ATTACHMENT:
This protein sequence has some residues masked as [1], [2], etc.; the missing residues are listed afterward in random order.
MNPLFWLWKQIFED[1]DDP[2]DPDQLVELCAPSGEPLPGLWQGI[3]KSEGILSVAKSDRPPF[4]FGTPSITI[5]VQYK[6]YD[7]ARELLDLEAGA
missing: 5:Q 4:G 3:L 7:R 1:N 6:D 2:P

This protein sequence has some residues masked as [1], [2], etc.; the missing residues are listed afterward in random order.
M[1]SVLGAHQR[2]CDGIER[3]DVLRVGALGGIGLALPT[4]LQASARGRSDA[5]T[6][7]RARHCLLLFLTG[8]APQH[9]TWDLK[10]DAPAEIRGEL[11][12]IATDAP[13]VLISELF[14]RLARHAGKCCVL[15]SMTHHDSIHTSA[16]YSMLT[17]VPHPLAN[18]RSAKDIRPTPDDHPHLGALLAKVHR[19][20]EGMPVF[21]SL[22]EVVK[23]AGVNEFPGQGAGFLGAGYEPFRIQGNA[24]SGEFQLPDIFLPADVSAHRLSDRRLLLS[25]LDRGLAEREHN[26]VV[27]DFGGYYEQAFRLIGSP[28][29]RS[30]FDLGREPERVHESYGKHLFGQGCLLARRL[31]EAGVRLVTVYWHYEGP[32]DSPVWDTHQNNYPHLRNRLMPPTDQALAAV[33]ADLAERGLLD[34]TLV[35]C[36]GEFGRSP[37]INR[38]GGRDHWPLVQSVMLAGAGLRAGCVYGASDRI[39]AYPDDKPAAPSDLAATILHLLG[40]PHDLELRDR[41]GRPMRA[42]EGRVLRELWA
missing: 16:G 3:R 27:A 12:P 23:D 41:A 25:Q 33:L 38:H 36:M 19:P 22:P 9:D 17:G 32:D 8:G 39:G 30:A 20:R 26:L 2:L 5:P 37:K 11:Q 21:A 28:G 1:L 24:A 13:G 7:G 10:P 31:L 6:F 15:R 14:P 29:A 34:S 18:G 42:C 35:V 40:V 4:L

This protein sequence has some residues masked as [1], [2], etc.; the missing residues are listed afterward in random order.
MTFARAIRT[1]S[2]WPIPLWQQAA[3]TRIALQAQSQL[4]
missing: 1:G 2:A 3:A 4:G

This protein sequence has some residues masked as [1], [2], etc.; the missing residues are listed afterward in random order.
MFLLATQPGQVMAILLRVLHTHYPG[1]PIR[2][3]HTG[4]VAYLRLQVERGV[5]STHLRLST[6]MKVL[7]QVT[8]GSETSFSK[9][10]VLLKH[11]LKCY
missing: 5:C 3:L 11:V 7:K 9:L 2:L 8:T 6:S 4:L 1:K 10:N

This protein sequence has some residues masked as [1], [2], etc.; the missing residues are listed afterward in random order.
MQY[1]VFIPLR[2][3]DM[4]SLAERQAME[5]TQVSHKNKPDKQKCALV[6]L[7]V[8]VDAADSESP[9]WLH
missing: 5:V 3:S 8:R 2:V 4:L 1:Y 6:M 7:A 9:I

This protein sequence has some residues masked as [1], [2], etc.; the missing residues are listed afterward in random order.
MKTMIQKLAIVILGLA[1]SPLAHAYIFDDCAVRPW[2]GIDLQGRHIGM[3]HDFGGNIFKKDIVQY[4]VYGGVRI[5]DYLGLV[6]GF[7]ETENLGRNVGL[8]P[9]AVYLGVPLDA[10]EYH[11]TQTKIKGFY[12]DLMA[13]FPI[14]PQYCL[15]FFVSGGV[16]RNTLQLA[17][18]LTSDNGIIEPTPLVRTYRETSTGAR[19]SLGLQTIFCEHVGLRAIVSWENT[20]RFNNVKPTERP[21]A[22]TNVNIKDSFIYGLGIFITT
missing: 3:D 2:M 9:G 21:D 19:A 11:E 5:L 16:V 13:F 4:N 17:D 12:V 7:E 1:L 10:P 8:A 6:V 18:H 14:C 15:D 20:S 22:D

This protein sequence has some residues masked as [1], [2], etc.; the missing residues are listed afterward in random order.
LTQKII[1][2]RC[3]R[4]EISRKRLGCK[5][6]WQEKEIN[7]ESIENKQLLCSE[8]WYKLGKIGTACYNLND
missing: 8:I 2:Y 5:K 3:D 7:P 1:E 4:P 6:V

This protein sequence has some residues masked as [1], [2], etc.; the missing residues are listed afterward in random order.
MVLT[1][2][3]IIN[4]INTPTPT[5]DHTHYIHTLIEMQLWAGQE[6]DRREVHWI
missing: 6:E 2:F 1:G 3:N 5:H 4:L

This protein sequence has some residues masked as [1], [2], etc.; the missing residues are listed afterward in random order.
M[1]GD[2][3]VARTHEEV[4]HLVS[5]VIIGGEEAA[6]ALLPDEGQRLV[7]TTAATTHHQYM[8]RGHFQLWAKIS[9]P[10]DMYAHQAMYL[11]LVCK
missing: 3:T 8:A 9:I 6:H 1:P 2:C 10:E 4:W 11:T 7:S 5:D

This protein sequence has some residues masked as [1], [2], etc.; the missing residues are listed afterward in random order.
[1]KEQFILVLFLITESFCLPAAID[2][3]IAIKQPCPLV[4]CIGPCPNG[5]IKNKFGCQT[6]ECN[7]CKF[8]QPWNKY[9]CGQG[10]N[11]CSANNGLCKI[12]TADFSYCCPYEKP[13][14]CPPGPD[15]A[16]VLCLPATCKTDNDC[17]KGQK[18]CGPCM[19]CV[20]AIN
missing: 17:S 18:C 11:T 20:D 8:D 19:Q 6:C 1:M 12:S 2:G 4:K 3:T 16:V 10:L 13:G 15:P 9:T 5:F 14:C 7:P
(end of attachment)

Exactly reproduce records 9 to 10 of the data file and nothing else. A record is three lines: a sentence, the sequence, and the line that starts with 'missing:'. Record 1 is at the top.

This protein sequence has some residues masked as [1], [2], etc.; the missing residues are listed afterward in random order.
M[1]GD[2][3]VARTHEEV[4]HLVS[5]VIIGGEEAA[6]ALLPDEGQRLV[7]TTAATTHHQYM[8]RGHFQLWAKIS[9]P[10]DMYAHQAMYL[11]LVCK
missing: 3:T 8:A 9:I 6:H 1:P 2:C 10:E 4:W 11:T 7:S 5:D

This protein sequence has some residues masked as [1], [2], etc.; the missing residues are listed afterward in random order.
[1]KEQFILVLFLITESFCLPAAID[2][3]IAIKQPCPLV[4]CIGPCPNG[5]IKNKFGCQT[6]ECN[7]CKF[8]QPWNKY[9]CGQG[10]N[11]CSANNGLCKI[12]TADFSYCCPYEKP[13][14]CPPGPD[15]A[16]VLCLPATCKTDNDC[17]KGQK[18]CGPCM[19]CV[20]AIN
missing: 17:S 18:C 11:T 20:D 8:D 19:Q 6:C 1:M 12:S 2:G 4:K 3:T 16:V 10:L 13:G 15:P 9:T 5:F 14:C 7:P